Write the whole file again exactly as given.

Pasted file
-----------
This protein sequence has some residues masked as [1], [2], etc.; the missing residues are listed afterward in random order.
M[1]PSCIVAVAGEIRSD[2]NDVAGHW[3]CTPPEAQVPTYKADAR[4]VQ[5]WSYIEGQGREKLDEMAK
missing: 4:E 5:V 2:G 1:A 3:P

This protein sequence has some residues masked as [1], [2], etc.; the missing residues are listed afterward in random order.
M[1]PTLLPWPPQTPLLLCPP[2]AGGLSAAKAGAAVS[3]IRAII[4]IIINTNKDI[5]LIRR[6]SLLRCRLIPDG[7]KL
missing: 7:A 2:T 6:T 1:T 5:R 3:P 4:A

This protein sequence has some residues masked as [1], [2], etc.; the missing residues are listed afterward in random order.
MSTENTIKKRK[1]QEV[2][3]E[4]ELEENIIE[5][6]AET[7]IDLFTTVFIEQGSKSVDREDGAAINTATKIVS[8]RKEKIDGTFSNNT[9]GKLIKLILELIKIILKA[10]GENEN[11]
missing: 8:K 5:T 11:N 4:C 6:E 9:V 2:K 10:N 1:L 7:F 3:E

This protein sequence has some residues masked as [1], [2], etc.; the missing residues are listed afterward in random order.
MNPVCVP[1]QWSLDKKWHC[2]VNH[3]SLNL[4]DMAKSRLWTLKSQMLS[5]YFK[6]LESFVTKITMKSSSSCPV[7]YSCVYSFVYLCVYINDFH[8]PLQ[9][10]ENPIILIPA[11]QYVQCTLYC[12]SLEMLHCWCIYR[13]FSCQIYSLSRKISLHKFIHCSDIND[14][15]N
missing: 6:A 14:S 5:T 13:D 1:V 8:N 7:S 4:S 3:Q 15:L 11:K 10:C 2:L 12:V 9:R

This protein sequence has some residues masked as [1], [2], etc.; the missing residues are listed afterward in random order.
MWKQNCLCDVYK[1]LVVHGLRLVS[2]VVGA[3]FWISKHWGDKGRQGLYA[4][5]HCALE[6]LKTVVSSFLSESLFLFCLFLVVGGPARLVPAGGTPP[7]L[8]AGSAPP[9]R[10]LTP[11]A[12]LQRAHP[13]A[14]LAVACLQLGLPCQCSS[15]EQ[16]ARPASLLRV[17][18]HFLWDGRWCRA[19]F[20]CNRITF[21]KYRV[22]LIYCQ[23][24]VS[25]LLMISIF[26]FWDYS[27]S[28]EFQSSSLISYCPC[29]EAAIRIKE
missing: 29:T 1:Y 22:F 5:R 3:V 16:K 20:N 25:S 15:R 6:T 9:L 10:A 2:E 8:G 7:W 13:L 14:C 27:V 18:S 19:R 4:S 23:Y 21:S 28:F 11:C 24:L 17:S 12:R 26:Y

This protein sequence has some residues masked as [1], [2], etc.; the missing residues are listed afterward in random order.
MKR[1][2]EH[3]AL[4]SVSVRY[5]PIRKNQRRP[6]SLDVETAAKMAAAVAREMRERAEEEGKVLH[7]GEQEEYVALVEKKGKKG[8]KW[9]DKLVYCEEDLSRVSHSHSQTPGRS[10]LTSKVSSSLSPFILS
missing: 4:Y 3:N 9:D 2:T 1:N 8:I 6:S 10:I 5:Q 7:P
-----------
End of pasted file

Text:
This protein sequence has some residues masked as [1], [2], etc.; the missing residues are listed afterward in random order.
M[1]PSCIVAVAGEIRSD[2]NDVAGHW[3]CTPPEAQVPTYKADAR[4]VQ[5]WSYIEGQGREKLDEMAK
missing: 4:E 5:V 2:G 1:A 3:P

This protein sequence has some residues masked as [1], [2], etc.; the missing residues are listed afterward in random order.
M[1]PTLLPWPPQTPLLLCPP[2]AGGLSAAKAGAAVS[3]IRAII[4]IIINTNKDI[5]LIRR[6]SLLRCRLIPDG[7]KL
missing: 7:A 2:T 6:T 1:T 5:R 3:P 4:A

This protein sequence has some residues masked as [1], [2], etc.; the missing residues are listed afterward in random order.
MSTENTIKKRK[1]QEV[2][3]E[4]ELEENIIE[5][6]AET[7]IDLFTTVFIEQGSKSVDREDGAAINTATKIVS[8]RKEKIDGTFSNNT[9]GKLIKLILELIKIILKA[10]GENEN[11]
missing: 8:K 5:T 11:N 4:C 6:E 9:V 2:K 10:N 1:L 7:F 3:E

This protein sequence has some residues masked as [1], [2], etc.; the missing residues are listed afterward in random order.
MNPVCVP[1]QWSLDKKWHC[2]VNH[3]SLNL[4]DMAKSRLWTLKSQMLS[5]YFK[6]LESFVTKITMKSSSSCPV[7]YSCVYSFVYLCVYINDFH[8]PLQ[9][10]ENPIILIPA[11]QYVQCTLYC[12]SLEMLHCWCIYR[13]FSCQIYSLSRKISLHKFIHCSDIND[14][15]N
missing: 6:A 14:S 5:T 13:D 1:V 8:N 7:S 4:S 3:Q 15:L 11:K 10:C 2:L 12:V 9:R

This protein sequence has some residues masked as [1], [2], etc.; the missing residues are listed afterward in random order.
MWKQNCLCDVYK[1]LVVHGLRLVS[2]VVGA[3]FWISKHWGDKGRQGLYA[4][5]HCALE[6]LKTVVSSFLSESLFLFCLFLVVGGPARLVPAGGTPP[7]L[8]AGSAPP[9]R[10]LTP[11]A[12]LQRAHP[13]A[14]LAVACLQLGLPCQCSS[15]EQ[16]ARPASLLRV[17][18]HFLWDGRWCRA[19]F[20]CNRITF[21]KYRV[22]LIYCQ[23][24]VS[25]LLMISIF[26]FWDYS[27]S[28]EFQSSSLISYCPC[29]EAAIRIKE
missing: 29:T 1:Y 22:F 5:R 3:V 16:K 20:N 25:S 15:R 6:T 9:L 10:A 2:E 8:G 7:W 13:L 14:C 27:V 18:S 19:R 4:S 23:Y 21:S 28:F 11:C 24:L 17:S 12:R 26:Y

This protein sequence has some residues masked as [1], [2], etc.; the missing residues are listed afterward in random order.
MKR[1][2]EH[3]AL[4]SVSVRY[5]PIRKNQRRP[6]SLDVETAAKMAAAVAREMRERAEEEGKVLH[7]GEQEEYVALVEKKGKKG[8]KW[9]DKLVYCEEDLSRVSHSHSQTPGRS[10]LTSKVSSSLSPFILS
missing: 4:Y 3:N 9:D 2:T 1:N 8:I 6:S 10:I 5:Q 7:P